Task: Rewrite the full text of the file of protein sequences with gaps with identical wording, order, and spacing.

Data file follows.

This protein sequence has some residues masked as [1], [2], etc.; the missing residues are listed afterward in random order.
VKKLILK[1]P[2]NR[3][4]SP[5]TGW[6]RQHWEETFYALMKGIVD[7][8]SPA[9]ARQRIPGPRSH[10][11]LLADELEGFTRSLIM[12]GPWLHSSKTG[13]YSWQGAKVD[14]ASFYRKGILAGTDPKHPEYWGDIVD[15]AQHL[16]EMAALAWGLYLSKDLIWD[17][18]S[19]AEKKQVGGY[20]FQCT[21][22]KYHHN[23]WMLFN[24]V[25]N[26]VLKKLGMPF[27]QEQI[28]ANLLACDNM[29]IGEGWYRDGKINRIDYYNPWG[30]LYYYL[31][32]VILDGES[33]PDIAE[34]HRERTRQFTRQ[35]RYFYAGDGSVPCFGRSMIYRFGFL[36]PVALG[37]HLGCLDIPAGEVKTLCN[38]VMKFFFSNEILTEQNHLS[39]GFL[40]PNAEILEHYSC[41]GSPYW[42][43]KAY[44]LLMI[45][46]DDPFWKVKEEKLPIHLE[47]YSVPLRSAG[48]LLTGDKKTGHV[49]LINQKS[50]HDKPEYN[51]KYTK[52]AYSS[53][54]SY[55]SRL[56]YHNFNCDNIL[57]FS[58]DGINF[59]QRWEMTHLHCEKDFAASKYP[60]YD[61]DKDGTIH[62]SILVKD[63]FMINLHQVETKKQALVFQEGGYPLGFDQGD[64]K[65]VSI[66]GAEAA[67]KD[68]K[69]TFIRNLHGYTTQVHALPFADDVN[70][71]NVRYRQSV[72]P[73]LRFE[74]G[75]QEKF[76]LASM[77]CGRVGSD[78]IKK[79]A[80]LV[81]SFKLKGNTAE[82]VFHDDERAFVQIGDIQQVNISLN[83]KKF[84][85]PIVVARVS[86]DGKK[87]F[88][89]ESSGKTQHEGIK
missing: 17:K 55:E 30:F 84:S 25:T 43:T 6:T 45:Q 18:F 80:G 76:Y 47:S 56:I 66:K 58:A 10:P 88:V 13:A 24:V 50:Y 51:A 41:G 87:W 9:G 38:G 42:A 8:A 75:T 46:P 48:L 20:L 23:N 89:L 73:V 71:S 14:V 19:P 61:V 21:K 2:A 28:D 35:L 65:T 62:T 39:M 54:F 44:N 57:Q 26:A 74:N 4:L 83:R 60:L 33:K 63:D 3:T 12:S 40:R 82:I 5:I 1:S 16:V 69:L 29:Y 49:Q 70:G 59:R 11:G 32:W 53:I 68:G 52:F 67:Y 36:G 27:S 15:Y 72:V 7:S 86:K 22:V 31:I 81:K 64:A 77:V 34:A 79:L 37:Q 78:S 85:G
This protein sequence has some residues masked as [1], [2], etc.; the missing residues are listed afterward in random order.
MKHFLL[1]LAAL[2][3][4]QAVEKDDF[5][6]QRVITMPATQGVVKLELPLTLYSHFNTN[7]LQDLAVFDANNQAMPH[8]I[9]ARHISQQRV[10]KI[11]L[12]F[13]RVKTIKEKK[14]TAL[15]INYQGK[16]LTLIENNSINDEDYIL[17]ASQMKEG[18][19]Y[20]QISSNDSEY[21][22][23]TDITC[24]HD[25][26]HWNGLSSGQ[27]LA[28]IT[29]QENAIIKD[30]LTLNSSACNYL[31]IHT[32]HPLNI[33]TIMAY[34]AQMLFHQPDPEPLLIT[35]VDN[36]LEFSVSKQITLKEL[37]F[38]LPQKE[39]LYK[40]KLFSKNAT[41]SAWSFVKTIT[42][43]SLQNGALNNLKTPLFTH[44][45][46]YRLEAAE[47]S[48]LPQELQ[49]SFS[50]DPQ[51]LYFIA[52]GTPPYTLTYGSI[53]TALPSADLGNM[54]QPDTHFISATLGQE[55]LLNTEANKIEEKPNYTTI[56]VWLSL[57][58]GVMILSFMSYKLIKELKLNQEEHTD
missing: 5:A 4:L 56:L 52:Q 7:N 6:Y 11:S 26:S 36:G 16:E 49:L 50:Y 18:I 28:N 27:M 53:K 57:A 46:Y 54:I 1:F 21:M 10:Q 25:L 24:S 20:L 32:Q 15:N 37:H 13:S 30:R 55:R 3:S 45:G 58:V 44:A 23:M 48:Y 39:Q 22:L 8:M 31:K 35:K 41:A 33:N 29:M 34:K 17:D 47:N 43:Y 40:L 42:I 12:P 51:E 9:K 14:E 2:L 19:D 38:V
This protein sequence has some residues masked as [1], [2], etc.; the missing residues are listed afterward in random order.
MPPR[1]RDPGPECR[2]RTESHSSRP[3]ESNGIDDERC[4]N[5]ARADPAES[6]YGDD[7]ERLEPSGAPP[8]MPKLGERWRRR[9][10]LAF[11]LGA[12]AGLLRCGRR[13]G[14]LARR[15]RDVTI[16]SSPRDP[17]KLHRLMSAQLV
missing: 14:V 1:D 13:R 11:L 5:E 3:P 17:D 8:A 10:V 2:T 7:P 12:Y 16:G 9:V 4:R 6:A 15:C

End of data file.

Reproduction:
This protein sequence has some residues masked as [1], [2], etc.; the missing residues are listed afterward in random order.
VKKLILK[1]P[2]NR[3][4]SP[5]TGW[6]RQHWEETFYALMKGIVD[7][8]SPA[9]ARQRIPGPRSH[10][11]LLADELEGFTRSLIM[12]GPWLHSSKTG[13]YSWQGAKVD[14]ASFYRKGILAGTDPKHPEYWGDIVD[15]AQHL[16]EMAALAWGLYLSKDLIWD[17][18]S[19]AEKKQVGGY[20]FQCT[21][22]KYHHN[23]WMLFN[24]V[25]N[26]VLKKLGMPF[27]QEQI[28]ANLLACDNM[29]IGEGWYRDGKINRIDYYNPWG[30]LYYYL[31][32]VILDGES[33]PDIAE[34]HRERTRQFTRQ[35]RYFYAGDGSVPCFGRSMIYRFGFL[36]PVALG[37]HLGCLDIPAGEVKTLCN[38]VMKFFFSNEILTEQNHLS[39]GFL[40]PNAEILEHYSC[41]GSPYW[42][43]KAY[44]LLMI[45][46]DDPFWKVKEEKLPIHLE[47]YSVPLRSAG[48]LLTGDKKTGHV[49]LINQKS[50]HDKPEYN[51]KYTK[52]AYSS[53][54]SY[55]SRL[56]YHNFNCDNIL[57]FS[58]DGINF[59]QRWEMTHLHCEKDFAASKYP[60]YD[61]DKDGTIH[62]SILVKD[63]FMINLHQVETKKQALVFQEGGYPLGFDQGD[64]K[65]VSI[66]GAEAA[67]KD[68]K[69]TFIRNLHGYTTQVHALPFADDVN[70][71]NVRYRQSV[72]P[73]LRFE[74]G[75]QEKF[76]LASM[77]CGRVGSD[78]IKK[79]A[80]LV[81]SFKLKGNTAE[82]VFHDDERAFVQIGDIQQVNISLN[83]KKF[84][85]PIVVARVS[86]DGKK[87]F[88][89]ESSGKTQHEGIK
missing: 17:K 55:E 30:F 84:S 25:T 43:T 6:T 45:Q 18:F 80:G 76:Y 47:S 56:I 66:K 58:A 10:P 88:V 13:A 24:V 50:Y 51:A 41:G 87:W 9:G 38:G 42:A 8:A 75:T 46:P 48:L 20:L 23:N 89:L 73:V 71:S 14:V 19:P 61:V 21:K 2:A 28:D 35:L 65:T 62:T 39:M 54:F 44:N 57:Q 26:A 74:N 4:L 83:R 60:L 33:K 63:D 3:T 12:S 40:R 82:I 5:I 1:S 16:V 69:L 29:Y 49:Q 70:G 59:R 11:G 32:W 53:I 68:G 52:F 67:Y 36:G 27:S 15:Y 72:V 7:S 86:K 22:V 31:I 81:K 64:A 77:V 34:A 79:L 37:Q 78:S 85:G
This protein sequence has some residues masked as [1], [2], etc.; the missing residues are listed afterward in random order.
MKHFLL[1]LAAL[2][3][4]QAVEKDDF[5][6]QRVITMPATQGVVKLELPLTLYSHFNTN[7]LQDLAVFDANNQAMPH[8]I[9]ARHISQQRV[10]KI[11]L[12]F[13]RVKTIKEKK[14]TAL[15]INYQGK[16]LTLIENNSINDEDYIL[17]ASQMKEG[18][19]Y[20]QISSNDSEY[21][22][23]TDITC[24]HD[25][26]HWNGLSSGQ[27]LA[28]IT[29]QENAIIKD[30]LTLNSSACNYL[31]IHT[32]HPLNI[33]TIMAY[34]AQMLFHQPDPEPLLIT[35]VDN[36]LEFSVSKQITLKEL[37]F[38]LPQKE[39]LYK[40]KLFSKNAT[41]SAWSFVKTIT[42][43]SLQNGALNNLKTPLFTH[44][45][46]YRLEAAE[47]S[48]LPQELQ[49]SFS[50]DPQ[51]LYFIA[52]GTPPYTLTYGSI[53]TALPSADLGNM[54]QPDTHFISATLGQE[55]LLNTEANKIEEKPNYTTI[56]VWLSL[57][58]GVMILSFMSYKLIKELKLNQEEHTD
missing: 5:A 4:L 56:L 52:Q 7:N 6:Y 11:S 26:S 36:G 16:E 49:L 50:Y 18:I 28:N 27:M 53:K 57:A 46:Y 54:I 1:F 21:M 10:Q 25:L 24:S 20:L 32:Q 15:N 37:H 13:S 30:R 55:R 3:S 45:G 58:V 44:A 23:M 48:Y 39:Q 22:L 8:M 31:K 35:K 41:A 33:N 29:M 34:K 17:D 47:N 43:Y 40:L 42:I 12:P 51:E 9:K 14:E 2:L 19:D 38:V
This protein sequence has some residues masked as [1], [2], etc.; the missing residues are listed afterward in random order.
MPPR[1]RDPGPECR[2]RTESHSSRP[3]ESNGIDDERC[4]N[5]ARADPAES[6]YGDD[7]ERLEPSGAPP[8]MPKLGERWRRR[9][10]LAF[11]LGA[12]AGLLRCGRR[13]G[14]LARR[15]RDVTI[16]SSPRDP[17]KLHRLMSAQLV
missing: 14:V 1:D 13:R 11:L 5:E 3:P 17:D 8:A 10:V 2:T 7:P 12:Y 16:G 9:V 4:R 6:A 15:C